The date was over for Fats and his Rhythm with a grand total of twelve sides recorded.  “On stage” at the theatre was only ten minutes away and the boys disappeared fast.  Fats got away with “I’ll see you later”, for he was to return after the second show for a session of piano solos.  And later that afternoon he did just that.  Four more solo records seemed like play, and that powerful left hand was a one-man rhythm section.  No one could doubt after that second record session, in addition to his three shows at the theatre on the same day, that the tremendous drive and vitality that characterized Fats’ work was really without equal anywhere.

    This session was held at Muzak on March 11, 1935.  Here’s a taste of that incredible recording…

    Contributed by Bruce McKagan, Muzak Archives Director

  • What Will You Say When Everyone’s Listening?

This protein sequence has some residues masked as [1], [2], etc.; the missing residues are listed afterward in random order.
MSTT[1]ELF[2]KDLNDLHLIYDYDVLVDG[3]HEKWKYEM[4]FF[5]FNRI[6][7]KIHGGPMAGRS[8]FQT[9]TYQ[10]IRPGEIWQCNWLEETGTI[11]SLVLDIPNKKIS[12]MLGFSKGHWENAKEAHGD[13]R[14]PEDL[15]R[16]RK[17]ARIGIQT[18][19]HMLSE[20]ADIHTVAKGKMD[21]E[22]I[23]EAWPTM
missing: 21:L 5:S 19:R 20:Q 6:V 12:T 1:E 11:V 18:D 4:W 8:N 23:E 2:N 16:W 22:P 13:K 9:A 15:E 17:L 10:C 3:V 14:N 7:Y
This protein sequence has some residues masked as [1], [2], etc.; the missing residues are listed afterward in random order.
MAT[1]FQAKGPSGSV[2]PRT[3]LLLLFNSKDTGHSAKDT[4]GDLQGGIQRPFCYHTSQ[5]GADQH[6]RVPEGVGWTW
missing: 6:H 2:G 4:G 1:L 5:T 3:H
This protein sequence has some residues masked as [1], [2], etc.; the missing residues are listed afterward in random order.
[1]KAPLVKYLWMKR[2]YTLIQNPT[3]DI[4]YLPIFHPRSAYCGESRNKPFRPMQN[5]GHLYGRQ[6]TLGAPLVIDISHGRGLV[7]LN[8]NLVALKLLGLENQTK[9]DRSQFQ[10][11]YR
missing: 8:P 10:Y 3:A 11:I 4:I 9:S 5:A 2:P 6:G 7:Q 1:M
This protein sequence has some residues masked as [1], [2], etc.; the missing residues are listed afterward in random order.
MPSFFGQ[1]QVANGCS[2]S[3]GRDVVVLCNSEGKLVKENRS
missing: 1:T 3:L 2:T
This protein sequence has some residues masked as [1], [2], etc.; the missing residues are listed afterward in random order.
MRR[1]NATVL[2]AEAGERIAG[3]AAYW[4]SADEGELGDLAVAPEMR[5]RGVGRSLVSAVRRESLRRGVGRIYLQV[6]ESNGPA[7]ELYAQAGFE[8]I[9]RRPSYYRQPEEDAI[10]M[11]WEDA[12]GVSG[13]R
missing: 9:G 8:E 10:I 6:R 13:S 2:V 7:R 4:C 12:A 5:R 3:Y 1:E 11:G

voice mic smEver struck silent when you’re put in the spotlight?  The mic is on and suddenly,  “Aaaahhhhh . . . ummmmmm . . . hehehe.”

    Yeah, that never happens to us.  At least, not in the messaging world!  We always have something to say and THAT is good for your business!

    So, why don’t we help you start a conversation with your clients?  Send us a couple of your, “Huh, I didn’t know you did that!” products or services and we’ll whip up a sparkly new ad or two that reminds people to ask you about your personalized, light-up disco balls!

    You see, when you use your client’s time to let them know about your unique products and services, THEY will start conversations with YOU . . .  no “ums” about it!  This helps you build a relationship that will lead to referrals and valuable sales.

    Spotlight’s on you!  What would you like your customers to ask about today?

    Contributed by Brandy Hammond, Sr. Voice Architect

  • Ready to Rock Your World!

    Guitar WallWhat do “Weird Al” Yankovic, Bill Szymczyk, Little Steven, Big Head Todd and the Monsters, Tom Petty, execs from Rack Room Shoes, Lowes, Burger King, Belk, Chick-fil-A, Sephora, and Duff McKagan all have in common?  They are all friends of Muzak… and we have their autographs to prove it!